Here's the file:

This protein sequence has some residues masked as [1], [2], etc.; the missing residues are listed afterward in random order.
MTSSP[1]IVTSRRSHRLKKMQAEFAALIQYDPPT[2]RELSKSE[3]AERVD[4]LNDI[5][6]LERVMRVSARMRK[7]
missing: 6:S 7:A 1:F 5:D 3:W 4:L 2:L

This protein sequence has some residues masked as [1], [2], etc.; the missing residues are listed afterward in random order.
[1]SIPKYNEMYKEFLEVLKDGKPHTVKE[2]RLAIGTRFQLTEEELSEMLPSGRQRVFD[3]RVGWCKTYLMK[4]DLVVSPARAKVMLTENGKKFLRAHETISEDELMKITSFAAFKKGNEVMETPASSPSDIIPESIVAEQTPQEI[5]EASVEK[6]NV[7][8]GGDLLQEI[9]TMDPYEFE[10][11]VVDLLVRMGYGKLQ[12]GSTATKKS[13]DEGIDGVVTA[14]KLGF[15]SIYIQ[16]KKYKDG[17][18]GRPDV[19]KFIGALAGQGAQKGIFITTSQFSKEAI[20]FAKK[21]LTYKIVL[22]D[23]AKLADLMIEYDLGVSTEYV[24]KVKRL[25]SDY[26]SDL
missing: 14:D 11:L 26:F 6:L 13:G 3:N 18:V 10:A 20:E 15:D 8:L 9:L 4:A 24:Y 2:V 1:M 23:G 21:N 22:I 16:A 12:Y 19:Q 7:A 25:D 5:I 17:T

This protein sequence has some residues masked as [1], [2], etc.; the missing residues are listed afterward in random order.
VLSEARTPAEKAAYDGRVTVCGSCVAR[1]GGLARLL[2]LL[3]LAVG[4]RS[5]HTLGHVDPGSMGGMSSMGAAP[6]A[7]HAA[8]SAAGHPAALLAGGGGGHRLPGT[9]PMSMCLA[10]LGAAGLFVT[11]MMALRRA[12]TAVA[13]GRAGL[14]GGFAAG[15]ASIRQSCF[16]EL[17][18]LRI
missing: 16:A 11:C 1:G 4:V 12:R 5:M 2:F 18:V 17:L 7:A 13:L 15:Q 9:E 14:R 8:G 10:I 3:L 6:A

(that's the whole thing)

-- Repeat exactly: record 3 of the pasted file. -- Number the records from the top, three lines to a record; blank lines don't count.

This protein sequence has some residues masked as [1], [2], etc.; the missing residues are listed afterward in random order.
VLSEARTPAEKAAYDGRVTVCGSCVAR[1]GGLARLL[2]LL[3]LAVG[4]RS[5]HTLGHVDPGSMGGMSSMGAAP[6]A[7]HAA[8]SAAGHPAALLAGGGGGHRLPGT[9]PMSMCLA[10]LGAAGLFVT[11]MMALRRA[12]TAVA[13]GRAGL[14]GGFAAG[15]ASIRQSCF[16]EL[17][18]LRI
missing: 16:A 11:C 1:G 4:V 12:R 5:M 2:F 18:V 17:L 7:A 13:L 15:Q 9:E 14:R 8:G 10:I 3:L 6:A